MEXICO CITY, Sept. 12 (Xinhua) -- Countries across Latin America on Wednesday condemned the fatal attack on the U.S. consulate in Benghazi, Libya, which killed U.S. Ambassador Christopher Stevens and three other Americans.
Hundreds of protesters, angered by an alleged U.S.-made movie that insults Prophet Mohammed, stormed and set ablaze the U.S. consulate building in Benghazi on Tuesday night.
Libyan authorities confirmed on Wednesday that Stevens, 52, was killed along with three other U.S. embassy staff when they tried to evacuate staff in the building, which came under attack by a mob armed with guns and rocket-propelled grenades.
The Argentine government said in a statement that the president and "the Argentine people express their strong condemnation of the attack."
President Cristina Fernandez "deeply regretted the death of U.S. Ambassador to Libya, Christopher Stevens, and of other U.S. and Libyan citizens," the statement said.
Brazil's Foreign Ministry strongly denounced the attack, which also injured 32 people, including 14 Americans and 18 Libyans.
Brazil "reiterates the obligation of all countries to observe the principle of inviolability of consulates and diplomatic representations," which was set up in the 1961 Vienna Convention on Diplomatic Relations and the 1963 Vienna Convention on Consular Relations, the ministry said in a statement.
In the name of the Brazilian government and people, the Foreign Ministry also expressed its condolences to the families of the deceased diplomats and its solidarity with the U.S. government.
Chile's government "expressed its strongest condemnation of the terrorist attack against the U.S. ambassador in Libya," the Foreign Ministry said in a statement.
It expressed Chile's "confidence that these events will not affect the democratization process the Libyan society is currently engaged in."
The Costa Rican Foreign Ministry expressed "its complete rejection" of any kind of terrorist attacks, especially those that target diplomats.
"Costa Rica makes a vehement call for respecting international law, in particular, the obligations set out in the Vienna Conventions on Diplomatic Relations," it said.
Ecuador's government expressed its condolences to the Americans and condemned "all violent acts that, no matter who are the perpetrators, are unjustified."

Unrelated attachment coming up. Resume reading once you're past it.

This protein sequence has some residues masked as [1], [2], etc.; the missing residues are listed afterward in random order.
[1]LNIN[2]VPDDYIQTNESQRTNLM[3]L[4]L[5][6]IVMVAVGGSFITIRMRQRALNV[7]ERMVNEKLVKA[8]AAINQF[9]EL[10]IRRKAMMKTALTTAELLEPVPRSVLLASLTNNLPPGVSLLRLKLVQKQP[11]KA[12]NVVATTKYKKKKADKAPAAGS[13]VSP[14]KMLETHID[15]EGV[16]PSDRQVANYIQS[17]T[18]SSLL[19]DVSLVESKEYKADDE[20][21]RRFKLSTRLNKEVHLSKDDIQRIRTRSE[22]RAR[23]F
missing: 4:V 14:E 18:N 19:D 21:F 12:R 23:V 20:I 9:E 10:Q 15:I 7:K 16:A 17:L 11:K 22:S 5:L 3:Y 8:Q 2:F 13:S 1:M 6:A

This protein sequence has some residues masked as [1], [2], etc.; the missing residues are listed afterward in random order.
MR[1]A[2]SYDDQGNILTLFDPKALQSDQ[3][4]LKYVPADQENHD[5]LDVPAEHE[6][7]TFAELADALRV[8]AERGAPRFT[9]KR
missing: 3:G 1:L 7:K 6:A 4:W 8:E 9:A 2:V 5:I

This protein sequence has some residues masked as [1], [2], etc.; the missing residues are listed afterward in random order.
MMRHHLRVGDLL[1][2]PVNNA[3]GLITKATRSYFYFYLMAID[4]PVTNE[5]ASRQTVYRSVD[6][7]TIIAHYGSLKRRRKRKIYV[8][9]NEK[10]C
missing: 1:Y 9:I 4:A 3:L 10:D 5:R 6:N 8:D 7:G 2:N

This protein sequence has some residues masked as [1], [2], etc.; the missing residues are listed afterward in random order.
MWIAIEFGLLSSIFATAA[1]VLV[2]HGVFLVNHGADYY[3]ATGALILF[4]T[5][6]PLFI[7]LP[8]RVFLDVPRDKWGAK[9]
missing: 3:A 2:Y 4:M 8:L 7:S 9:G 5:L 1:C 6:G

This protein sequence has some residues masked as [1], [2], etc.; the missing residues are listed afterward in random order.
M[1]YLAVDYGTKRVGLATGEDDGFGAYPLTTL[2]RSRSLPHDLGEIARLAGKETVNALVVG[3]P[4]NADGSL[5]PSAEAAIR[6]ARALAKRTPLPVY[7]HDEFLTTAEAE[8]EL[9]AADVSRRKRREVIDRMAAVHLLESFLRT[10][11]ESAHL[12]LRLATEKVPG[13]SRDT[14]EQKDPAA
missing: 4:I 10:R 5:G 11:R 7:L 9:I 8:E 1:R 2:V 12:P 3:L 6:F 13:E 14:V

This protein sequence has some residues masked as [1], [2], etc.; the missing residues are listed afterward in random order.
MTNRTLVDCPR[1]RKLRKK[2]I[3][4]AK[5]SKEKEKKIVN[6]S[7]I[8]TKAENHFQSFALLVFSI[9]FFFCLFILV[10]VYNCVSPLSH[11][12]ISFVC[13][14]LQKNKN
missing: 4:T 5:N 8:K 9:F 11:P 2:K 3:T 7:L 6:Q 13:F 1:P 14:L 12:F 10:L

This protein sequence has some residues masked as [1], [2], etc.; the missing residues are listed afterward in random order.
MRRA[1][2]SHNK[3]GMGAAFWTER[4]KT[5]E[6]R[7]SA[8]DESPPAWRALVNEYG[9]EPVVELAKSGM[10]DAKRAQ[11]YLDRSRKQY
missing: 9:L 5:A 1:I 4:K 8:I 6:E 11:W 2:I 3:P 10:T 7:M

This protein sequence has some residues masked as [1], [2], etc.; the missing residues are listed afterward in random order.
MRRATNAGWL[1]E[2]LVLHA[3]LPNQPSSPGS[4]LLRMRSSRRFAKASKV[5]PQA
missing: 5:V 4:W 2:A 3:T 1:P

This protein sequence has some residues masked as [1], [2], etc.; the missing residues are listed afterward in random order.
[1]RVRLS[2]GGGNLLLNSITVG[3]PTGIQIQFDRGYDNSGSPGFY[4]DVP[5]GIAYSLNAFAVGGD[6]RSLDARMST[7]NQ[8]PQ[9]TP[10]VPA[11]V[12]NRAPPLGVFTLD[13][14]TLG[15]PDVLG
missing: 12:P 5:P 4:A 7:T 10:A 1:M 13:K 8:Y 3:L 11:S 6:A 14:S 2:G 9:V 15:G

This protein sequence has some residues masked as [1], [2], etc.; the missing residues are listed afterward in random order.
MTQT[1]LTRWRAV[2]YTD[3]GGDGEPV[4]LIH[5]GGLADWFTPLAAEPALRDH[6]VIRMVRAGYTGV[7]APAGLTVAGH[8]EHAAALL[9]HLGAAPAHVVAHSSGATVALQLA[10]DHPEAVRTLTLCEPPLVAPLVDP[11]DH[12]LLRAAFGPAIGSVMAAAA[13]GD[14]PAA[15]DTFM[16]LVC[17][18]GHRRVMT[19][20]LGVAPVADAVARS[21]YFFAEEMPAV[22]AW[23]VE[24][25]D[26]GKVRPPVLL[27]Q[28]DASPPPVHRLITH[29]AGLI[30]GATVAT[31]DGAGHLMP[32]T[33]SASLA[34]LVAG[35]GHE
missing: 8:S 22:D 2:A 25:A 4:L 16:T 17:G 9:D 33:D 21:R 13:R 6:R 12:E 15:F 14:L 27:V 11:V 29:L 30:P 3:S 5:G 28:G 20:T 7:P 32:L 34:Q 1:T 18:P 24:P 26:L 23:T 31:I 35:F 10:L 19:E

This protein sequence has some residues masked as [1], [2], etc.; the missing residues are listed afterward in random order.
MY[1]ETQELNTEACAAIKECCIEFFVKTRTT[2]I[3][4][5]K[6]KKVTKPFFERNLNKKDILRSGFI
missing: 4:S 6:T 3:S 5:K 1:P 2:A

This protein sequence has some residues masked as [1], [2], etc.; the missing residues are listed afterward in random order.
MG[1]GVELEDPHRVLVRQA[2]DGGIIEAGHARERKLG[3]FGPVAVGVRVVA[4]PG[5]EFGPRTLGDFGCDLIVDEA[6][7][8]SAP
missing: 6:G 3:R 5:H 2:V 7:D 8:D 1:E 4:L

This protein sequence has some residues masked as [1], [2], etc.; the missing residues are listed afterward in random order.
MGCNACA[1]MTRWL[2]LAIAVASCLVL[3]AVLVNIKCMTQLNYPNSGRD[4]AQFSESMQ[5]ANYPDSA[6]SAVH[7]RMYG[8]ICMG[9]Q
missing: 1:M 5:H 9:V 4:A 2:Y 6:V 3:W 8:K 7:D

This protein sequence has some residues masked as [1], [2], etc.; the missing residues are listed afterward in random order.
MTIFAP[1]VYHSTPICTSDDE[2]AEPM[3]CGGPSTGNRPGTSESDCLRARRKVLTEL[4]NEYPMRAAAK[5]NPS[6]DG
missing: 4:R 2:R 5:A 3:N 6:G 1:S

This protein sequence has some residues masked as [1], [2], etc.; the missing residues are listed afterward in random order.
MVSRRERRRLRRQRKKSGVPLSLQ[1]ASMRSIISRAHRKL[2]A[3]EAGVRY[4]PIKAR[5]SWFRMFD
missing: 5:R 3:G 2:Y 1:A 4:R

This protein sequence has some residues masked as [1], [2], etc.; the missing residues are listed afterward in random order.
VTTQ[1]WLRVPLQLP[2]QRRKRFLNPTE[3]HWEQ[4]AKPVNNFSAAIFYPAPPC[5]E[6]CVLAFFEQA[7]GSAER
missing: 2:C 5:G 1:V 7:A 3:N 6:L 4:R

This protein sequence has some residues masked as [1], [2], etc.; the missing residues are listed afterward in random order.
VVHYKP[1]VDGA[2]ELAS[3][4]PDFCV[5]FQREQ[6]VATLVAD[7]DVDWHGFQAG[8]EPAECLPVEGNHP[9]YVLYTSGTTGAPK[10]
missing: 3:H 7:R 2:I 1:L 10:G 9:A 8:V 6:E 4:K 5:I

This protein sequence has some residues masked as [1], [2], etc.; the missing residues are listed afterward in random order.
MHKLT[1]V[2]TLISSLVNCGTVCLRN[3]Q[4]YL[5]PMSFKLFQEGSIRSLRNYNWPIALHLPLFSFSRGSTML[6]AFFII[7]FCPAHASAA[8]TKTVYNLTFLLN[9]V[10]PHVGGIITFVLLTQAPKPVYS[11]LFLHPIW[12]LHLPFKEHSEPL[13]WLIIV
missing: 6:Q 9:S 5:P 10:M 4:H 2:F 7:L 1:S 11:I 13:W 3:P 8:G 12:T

The Ecuadorian government rejects "any situation that puts human life at risk" and condemns "the violation of diplomatic venues, which are governed by the principle of international law."
Nicaragua's "President Daniel Ortega denounces acts of barbarism and terrorism anywhere in the world," said presidential spokeswoman Rosario Murillo.
The government of Nicaragua "strongly condemns the terrorist act against the U.S. diplomatic mission," Murillo added, noting that the government "reaffirms its commitment to a world free of intolerance and extremism."
Mexico's government condemned the attack and expressed its solidarity with the U.S. government and the relatives of the victims.
The Venezuelan Foreign Ministry expressed deep condolences to the victims' relatives and condemned the attacks on diplomatic missions.
Panama's government expressed its condolences to the government and people of the United States for the deaths in Benghazi.
The Panamanian Foreign Ministry strongly condemned this kind of actions, which "cause mourning and pain to a friend country," adding the diplomatic missions in the world should be protected by local authorities.
El Salvador's President Mauricio Funes voiced his country's solidarity with the Americans, especially the victims' families, adding that "we condemn all terrorist attacks and we offer the U.S. authorities our support for coordinating necessary security plans."